First-time applications for unemployment benefits rose sharply last week to the highest level in four months despite a large drop the previous week.
The number of those applying jumped 46,000 to a seasonally adjusted 388,000, up from the revised 342,000 the previous week, with both reports showing large shifts because of technical issues in California, the Labor Department reported on Thursday.
The four-week moving average, a better gauge of the labor market's direction, ticked up slightly to 365,500, an increase of 750 as layoffs remain stable while hiring chugs slowly along.
Last month, employers added 114,000 jobs and the unemployment rate dipped below 8 percent for the first time in President Obama's tenure.
The next report is due out Nov. 2, only four days before the election.
The economy is the central theme in the race for the White House, with Obama criticizing GOP nominee Mitt Romney for policies he says are a return to the past and put the nation into a deep financial hole.
Meanwhile, Romney is arguing that his broad-based tax cuts, among other ideas, will help create 12 million jobs over the next four years.
Some economists argue that regardless of who is elected, the economy is likely to spring back in the next administration behind a more robust housing market recovery and expansion in the manufacturing sector.
As the presidential candidates spar over the economy, there are reports indicating that the recovery is accelerating with retail sales up 1.1 percent, home-builder confidence hitting a six-year high this week and, along with that, the fastest pace of single-family and apartment construction in four years.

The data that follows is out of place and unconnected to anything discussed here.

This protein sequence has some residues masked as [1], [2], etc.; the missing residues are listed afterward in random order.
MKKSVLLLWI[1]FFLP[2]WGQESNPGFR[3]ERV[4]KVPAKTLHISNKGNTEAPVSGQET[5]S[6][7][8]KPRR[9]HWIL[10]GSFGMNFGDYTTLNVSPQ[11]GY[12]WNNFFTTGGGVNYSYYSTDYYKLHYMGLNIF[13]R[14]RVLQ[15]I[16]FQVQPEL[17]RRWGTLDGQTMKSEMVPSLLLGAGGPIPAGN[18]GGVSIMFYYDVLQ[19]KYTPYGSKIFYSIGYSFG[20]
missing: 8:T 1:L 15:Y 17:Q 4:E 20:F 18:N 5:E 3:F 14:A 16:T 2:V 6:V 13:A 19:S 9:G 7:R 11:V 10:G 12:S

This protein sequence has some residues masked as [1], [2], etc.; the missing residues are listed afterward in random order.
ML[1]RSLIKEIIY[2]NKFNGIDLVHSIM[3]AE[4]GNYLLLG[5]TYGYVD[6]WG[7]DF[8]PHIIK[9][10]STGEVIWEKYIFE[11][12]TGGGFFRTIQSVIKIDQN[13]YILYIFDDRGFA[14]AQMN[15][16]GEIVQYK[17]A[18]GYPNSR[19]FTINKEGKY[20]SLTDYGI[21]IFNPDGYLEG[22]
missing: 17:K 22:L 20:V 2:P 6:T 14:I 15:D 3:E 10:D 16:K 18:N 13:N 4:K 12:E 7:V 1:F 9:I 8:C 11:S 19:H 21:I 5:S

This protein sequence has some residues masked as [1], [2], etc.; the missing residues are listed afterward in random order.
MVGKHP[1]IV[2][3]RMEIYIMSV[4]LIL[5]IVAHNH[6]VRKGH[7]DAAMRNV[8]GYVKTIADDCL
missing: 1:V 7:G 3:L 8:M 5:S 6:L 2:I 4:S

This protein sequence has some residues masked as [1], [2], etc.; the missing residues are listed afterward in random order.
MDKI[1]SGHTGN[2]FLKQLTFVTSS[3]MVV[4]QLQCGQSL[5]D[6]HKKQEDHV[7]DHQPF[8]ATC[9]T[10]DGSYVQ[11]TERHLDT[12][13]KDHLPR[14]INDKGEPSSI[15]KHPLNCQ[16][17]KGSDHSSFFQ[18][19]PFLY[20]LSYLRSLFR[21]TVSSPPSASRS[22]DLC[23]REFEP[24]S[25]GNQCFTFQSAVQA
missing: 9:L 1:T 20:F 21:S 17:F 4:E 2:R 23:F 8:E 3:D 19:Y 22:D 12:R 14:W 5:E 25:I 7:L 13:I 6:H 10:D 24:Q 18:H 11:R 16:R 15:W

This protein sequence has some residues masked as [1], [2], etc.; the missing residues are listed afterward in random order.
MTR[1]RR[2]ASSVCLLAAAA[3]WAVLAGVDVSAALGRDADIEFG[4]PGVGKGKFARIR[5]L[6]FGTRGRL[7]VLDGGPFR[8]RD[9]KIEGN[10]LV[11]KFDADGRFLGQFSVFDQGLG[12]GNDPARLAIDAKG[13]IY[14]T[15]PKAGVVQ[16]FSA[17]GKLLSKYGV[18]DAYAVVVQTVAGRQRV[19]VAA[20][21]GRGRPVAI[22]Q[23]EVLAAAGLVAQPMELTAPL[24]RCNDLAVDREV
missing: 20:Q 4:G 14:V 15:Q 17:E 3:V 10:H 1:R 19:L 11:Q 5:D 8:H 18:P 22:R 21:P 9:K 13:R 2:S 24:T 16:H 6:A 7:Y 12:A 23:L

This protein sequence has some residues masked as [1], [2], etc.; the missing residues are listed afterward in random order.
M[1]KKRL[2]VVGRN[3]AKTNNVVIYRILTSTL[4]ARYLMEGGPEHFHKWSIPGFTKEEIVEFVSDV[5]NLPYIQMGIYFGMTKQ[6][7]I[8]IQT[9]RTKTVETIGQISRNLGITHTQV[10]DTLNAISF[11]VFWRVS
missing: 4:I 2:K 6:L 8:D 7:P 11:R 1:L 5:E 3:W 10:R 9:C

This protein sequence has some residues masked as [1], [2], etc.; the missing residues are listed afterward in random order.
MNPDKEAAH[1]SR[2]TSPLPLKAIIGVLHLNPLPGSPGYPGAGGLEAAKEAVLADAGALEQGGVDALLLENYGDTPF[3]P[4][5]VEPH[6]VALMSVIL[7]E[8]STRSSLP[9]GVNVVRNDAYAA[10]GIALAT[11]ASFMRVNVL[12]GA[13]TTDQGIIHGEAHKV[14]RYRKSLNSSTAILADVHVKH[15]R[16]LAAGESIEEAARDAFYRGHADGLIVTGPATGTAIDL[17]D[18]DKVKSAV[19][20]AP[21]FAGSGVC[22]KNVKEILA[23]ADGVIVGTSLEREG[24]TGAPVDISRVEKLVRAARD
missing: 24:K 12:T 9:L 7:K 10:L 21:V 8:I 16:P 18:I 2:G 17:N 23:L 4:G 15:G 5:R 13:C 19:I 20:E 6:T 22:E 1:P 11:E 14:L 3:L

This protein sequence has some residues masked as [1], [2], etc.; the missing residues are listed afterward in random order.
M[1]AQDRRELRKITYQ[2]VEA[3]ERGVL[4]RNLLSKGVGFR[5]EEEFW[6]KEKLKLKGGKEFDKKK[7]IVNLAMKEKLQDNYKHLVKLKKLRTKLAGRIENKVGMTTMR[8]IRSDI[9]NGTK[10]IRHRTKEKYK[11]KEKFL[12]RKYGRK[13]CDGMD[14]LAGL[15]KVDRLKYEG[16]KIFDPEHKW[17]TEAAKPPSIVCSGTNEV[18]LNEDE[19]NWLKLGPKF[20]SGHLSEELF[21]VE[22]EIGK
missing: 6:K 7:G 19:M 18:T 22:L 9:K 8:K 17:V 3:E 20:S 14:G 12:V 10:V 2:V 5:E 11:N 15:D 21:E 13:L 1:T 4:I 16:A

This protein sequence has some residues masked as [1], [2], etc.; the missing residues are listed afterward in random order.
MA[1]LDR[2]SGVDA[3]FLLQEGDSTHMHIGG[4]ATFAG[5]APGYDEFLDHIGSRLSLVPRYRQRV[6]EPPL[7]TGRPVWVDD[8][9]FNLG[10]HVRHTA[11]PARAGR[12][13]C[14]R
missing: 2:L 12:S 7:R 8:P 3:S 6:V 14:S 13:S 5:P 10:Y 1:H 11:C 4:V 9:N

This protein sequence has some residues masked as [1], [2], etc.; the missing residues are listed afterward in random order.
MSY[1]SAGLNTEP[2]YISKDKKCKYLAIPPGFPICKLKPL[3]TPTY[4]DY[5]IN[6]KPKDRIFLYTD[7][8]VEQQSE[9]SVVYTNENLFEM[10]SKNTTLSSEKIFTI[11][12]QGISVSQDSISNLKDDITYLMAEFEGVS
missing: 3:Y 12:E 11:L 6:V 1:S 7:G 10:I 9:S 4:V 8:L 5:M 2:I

Still, concern is lingering about the fiscal cliff, a mix of spending and tax policies that could change at year's end. Businesses are pressing Congress to move quickly after the election to decide if taxes will increase and where spending will be cut. They argue that hiring will remain slow until an agreement is in place.
The government's report showed that the number of people claiming benefits in all programs for the week ending Sept. 29 was slightly more than 5 million, a decrease of 42,664 from the previous week. There were 6.7 million people claiming benefits a year ago.
Also, the number of people continuing to receive jobless benefits fell by 29,000 in the week ended Oct. 6, to 3.25 million. That figure does not include those who are receiving federal extended benefits.